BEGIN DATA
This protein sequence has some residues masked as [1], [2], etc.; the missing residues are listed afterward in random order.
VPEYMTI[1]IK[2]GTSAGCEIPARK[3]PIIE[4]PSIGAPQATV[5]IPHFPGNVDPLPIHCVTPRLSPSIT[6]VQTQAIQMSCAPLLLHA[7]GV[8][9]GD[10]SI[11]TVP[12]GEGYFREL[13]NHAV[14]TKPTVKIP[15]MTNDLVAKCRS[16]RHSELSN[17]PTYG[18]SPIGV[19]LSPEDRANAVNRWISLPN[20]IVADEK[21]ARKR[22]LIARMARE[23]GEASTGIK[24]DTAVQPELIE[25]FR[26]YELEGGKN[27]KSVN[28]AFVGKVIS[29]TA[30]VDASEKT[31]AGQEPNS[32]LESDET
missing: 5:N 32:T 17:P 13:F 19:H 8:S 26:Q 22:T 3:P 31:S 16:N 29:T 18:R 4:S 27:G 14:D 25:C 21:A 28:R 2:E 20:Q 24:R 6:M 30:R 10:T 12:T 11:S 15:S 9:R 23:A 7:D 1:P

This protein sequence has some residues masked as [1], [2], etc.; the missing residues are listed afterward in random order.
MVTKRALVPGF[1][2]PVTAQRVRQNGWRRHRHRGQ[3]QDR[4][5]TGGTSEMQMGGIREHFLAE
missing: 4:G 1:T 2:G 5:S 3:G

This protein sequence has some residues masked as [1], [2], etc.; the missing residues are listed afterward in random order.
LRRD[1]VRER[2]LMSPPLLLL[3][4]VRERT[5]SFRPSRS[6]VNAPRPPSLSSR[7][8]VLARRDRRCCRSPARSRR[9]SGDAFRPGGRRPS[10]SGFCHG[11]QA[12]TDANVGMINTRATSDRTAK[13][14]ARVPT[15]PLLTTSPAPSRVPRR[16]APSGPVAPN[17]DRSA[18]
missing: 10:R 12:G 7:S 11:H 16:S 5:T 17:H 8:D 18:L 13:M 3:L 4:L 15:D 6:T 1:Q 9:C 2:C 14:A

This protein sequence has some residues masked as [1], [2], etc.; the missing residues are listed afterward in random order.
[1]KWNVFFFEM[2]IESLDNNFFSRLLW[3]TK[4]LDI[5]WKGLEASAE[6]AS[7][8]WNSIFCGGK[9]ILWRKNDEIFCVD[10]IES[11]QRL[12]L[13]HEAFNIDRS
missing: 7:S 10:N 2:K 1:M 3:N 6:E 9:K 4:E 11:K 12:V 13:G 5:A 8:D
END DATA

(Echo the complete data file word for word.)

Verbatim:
This protein sequence has some residues masked as [1], [2], etc.; the missing residues are listed afterward in random order.
VPEYMTI[1]IK[2]GTSAGCEIPARK[3]PIIE[4]PSIGAPQATV[5]IPHFPGNVDPLPIHCVTPRLSPSIT[6]VQTQAIQMSCAPLLLHA[7]GV[8][9]GD[10]SI[11]TVP[12]GEGYFREL[13]NHAV[14]TKPTVKIP[15]MTNDLVAKCRS[16]RHSELSN[17]PTYG[18]SPIGV[19]LSPEDRANAVNRWISLPN[20]IVADEK[21]ARKR[22]LIARMARE[23]GEASTGIK[24]DTAVQPELIE[25]FR[26]YELEGGKN[27]KSVN[28]AFVGKVIS[29]TA[30]VDASEKT[31]AGQEPNS[32]LESDET
missing: 5:N 32:T 17:P 13:F 19:H 8:S 26:Q 22:T 3:P 31:S 16:N 29:T 18:R 4:S 27:G 14:D 25:C 21:A 28:R 2:E 20:Q 24:R 6:M 30:R 10:T 12:T 11:S 15:S 9:R 23:A 7:D 1:P

This protein sequence has some residues masked as [1], [2], etc.; the missing residues are listed afterward in random order.
MVTKRALVPGF[1][2]PVTAQRVRQNGWRRHRHRGQ[3]QDR[4][5]TGGTSEMQMGGIREHFLAE
missing: 4:G 1:T 2:G 5:S 3:G

This protein sequence has some residues masked as [1], [2], etc.; the missing residues are listed afterward in random order.
LRRD[1]VRER[2]LMSPPLLLL[3][4]VRERT[5]SFRPSRS[6]VNAPRPPSLSSR[7][8]VLARRDRRCCRSPARSRR[9]SGDAFRPGGRRPS[10]SGFCHG[11]QA[12]TDANVGMINTRATSDRTAK[13][14]ARVPT[15]PLLTTSPAPSRVPRR[16]APSGPVAPN[17]DRSA[18]
missing: 10:R 12:G 7:S 11:H 16:S 5:T 17:H 8:D 18:L 13:M 3:L 4:L 15:D 6:T 1:Q 9:C 2:C 14:A

This protein sequence has some residues masked as [1], [2], etc.; the missing residues are listed afterward in random order.
[1]KWNVFFFEM[2]IESLDNNFFSRLLW[3]TK[4]LDI[5]WKGLEASAE[6]AS[7][8]WNSIFCGGK[9]ILWRKNDEIFCVD[10]IES[11]QRL[12]L[13]HEAFNIDRS
missing: 7:S 10:N 2:K 1:M 3:N 6:E 9:K 4:E 11:K 12:V 13:G 5:A 8:D